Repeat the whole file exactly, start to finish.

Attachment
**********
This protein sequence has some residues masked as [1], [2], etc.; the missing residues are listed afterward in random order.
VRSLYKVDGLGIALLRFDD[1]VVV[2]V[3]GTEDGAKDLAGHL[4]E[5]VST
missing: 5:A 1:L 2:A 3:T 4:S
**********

This protein sequence has some residues masked as [1], [2], etc.; the missing residues are listed afterward in random order.
VRSLYKVDGLGIALLRFDD[1]VVV[2]V[3]GTEDGAKDLAGHL[4]E[5]VST
missing: 5:A 1:L 2:A 3:T 4:S